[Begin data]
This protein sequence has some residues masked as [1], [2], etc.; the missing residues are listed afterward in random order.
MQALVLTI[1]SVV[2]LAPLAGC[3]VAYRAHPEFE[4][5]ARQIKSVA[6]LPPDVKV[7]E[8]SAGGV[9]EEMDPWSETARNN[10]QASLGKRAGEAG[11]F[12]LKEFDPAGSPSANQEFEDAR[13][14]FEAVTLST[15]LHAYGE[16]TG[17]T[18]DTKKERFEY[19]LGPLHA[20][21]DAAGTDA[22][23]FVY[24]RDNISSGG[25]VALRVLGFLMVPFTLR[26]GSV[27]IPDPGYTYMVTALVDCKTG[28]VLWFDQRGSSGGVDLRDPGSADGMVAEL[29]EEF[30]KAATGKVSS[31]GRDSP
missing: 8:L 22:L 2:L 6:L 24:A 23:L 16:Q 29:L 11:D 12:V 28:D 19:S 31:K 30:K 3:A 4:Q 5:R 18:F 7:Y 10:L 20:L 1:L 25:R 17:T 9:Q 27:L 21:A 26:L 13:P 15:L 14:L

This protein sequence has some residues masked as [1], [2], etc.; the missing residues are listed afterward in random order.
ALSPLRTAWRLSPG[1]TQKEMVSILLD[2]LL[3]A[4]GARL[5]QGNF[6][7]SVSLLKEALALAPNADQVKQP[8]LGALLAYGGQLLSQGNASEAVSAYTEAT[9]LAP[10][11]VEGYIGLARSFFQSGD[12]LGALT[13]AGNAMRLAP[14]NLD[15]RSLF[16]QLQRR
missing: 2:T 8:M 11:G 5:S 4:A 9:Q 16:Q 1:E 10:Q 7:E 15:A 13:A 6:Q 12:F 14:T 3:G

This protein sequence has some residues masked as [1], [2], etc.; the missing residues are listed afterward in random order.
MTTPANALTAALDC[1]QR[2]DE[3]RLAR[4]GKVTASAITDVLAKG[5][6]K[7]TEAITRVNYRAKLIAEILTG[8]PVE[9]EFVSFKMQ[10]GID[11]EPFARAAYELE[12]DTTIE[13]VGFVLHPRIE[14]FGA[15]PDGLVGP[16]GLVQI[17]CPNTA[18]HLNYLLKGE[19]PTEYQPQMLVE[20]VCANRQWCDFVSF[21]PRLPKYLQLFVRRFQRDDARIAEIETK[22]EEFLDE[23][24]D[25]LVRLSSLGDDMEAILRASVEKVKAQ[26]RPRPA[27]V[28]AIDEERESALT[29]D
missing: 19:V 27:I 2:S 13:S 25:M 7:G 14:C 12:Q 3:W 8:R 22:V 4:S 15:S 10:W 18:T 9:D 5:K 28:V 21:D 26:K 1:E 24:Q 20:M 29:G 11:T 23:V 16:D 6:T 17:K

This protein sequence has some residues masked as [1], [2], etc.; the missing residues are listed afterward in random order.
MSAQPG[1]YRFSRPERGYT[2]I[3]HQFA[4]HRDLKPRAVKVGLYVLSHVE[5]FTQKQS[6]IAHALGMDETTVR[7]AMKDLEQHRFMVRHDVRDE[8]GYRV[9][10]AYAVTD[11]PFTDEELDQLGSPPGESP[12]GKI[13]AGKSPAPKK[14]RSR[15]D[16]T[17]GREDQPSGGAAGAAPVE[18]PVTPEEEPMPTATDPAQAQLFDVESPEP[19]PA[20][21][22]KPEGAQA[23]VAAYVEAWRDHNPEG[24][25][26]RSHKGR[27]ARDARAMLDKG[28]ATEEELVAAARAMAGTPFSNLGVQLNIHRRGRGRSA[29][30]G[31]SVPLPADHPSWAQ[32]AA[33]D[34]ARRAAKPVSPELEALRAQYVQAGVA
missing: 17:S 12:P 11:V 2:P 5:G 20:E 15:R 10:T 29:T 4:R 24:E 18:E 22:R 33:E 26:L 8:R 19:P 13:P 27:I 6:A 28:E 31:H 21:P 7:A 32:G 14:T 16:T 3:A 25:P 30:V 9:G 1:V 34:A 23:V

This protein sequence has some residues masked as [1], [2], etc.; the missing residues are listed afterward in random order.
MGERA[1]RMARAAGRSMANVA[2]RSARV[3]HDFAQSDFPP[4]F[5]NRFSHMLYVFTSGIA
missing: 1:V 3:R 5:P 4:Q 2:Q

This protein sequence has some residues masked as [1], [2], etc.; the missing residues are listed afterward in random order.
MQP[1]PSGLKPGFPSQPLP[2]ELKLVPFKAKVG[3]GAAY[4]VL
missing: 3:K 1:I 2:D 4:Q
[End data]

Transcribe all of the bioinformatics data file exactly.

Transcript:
This protein sequence has some residues masked as [1], [2], etc.; the missing residues are listed afterward in random order.
MQALVLTI[1]SVV[2]LAPLAGC[3]VAYRAHPEFE[4][5]ARQIKSVA[6]LPPDVKV[7]E[8]SAGGV[9]EEMDPWSETARNN[10]QASLGKRAGEAG[11]F[12]LKEFDPAGSPSANQEFEDAR[13][14]FEAVTLST[15]LHAYGE[16]TG[17]T[18]DTKKERFEY[19]LGPLHA[20][21]DAAGTDA[22][23]FVY[24]RDNISSGG[25]VALRVLGFLMVPFTLR[26]GSV[27]IPDPGYTYMVTALVDCKTG[28]VLWFDQRGSSGGVDLRDPGSADGMVAEL[29]EEF[30]KAATGKVSS[31]GRDSP
missing: 8:L 22:L 2:L 6:L 24:A 23:L 16:Q 29:L 11:D 12:V 28:D 19:S 31:K 30:K 3:A 4:Q 5:R 18:F 7:Y 10:L 20:L 1:L 25:R 17:T 9:Q 27:L 21:A 26:L 13:P 15:L 14:L

This protein sequence has some residues masked as [1], [2], etc.; the missing residues are listed afterward in random order.
ALSPLRTAWRLSPG[1]TQKEMVSILLD[2]LL[3]A[4]GARL[5]QGNF[6][7]SVSLLKEALALAPNADQVKQP[8]LGALLAYGGQLLSQGNASEAVSAYTEAT[9]LAP[10][11]VEGYIGLARSFFQSGD[12]LGALT[13]AGNAMRLAP[14]NLD[15]RSLF[16]QLQRR
missing: 2:T 8:M 11:G 5:S 4:A 9:Q 16:Q 1:E 10:Q 7:E 15:A 13:A 6:Q 12:F 14:T 3:G

This protein sequence has some residues masked as [1], [2], etc.; the missing residues are listed afterward in random order.
MTTPANALTAALDC[1]QR[2]DE[3]RLAR[4]GKVTASAITDVLAKG[5][6]K[7]TEAITRVNYRAKLIAEILTG[8]PVE[9]EFVSFKMQ[10]GID[11]EPFARAAYELE[12]DTTIE[13]VGFVLHPRIE[14]FGA[15]PDGLVGP[16]GLVQI[17]CPNTA[18]HLNYLLKGE[19]PTEYQPQMLVE[20]VCANRQWCDFVSF[21]PRLPKYLQLFVRRFQRDDARIAEIETK[22]EEFLDE[23][24]D[25]LVRLSSLGDDMEAILRASVEKVKAQ[26]RPRPA[27]V[28]AIDEERESALT[29]D
missing: 19:V 27:I 2:S 13:S 25:M 7:G 14:C 12:Q 3:W 8:R 22:V 4:S 15:S 10:W 18:T 9:D 5:K 28:V 21:D 26:K 1:E 24:Q 20:M 29:G 11:T 23:V 16:D 6:T 17:K

This protein sequence has some residues masked as [1], [2], etc.; the missing residues are listed afterward in random order.
MSAQPG[1]YRFSRPERGYT[2]I[3]HQFA[4]HRDLKPRAVKVGLYVLSHVE[5]FTQKQS[6]IAHALGMDETTVR[7]AMKDLEQHRFMVRHDVRDE[8]GYRV[9][10]AYAVTD[11]PFTDEELDQLGSPPGESP[12]GKI[13]AGKSPAPKK[14]RSR[15]D[16]T[17]GREDQPSGGAAGAAPVE[18]PVTPEEEPMPTATDPAQAQLFDVESPEP[19]PA[20][21][22]KPEGAQA[23]VAAYVEAWRDHNPEG[24][25][26]RSHKGR[27]ARDARAMLDKG[28]ATEEELVAAARAMAGTPFSNLGVQLNIHRRGRGRSA[29][30]G[31]SVPLPADHPSWAQ[32]AA[33]D[34]ARRAAKPVSPELEALRAQYVQAGVA
missing: 17:S 12:P 11:V 2:P 5:G 20:E 15:R 10:T 29:T 4:R 24:E 18:E 22:R 33:E 26:L 8:R 19:P 13:P 27:I 6:A 28:E 31:H 21:P 7:A 32:G 14:T 16:T 3:A 25:P 30:V 9:G 1:V 34:A 23:V

This protein sequence has some residues masked as [1], [2], etc.; the missing residues are listed afterward in random order.
MGERA[1]RMARAAGRSMANVA[2]RSARV[3]HDFAQSDFPP[4]F[5]NRFSHMLYVFTSGIA
missing: 1:V 3:R 5:P 4:Q 2:Q

This protein sequence has some residues masked as [1], [2], etc.; the missing residues are listed afterward in random order.
MQP[1]PSGLKPGFPSQPLP[2]ELKLVPFKAKVG[3]GAAY[4]VL
missing: 3:K 1:I 2:D 4:Q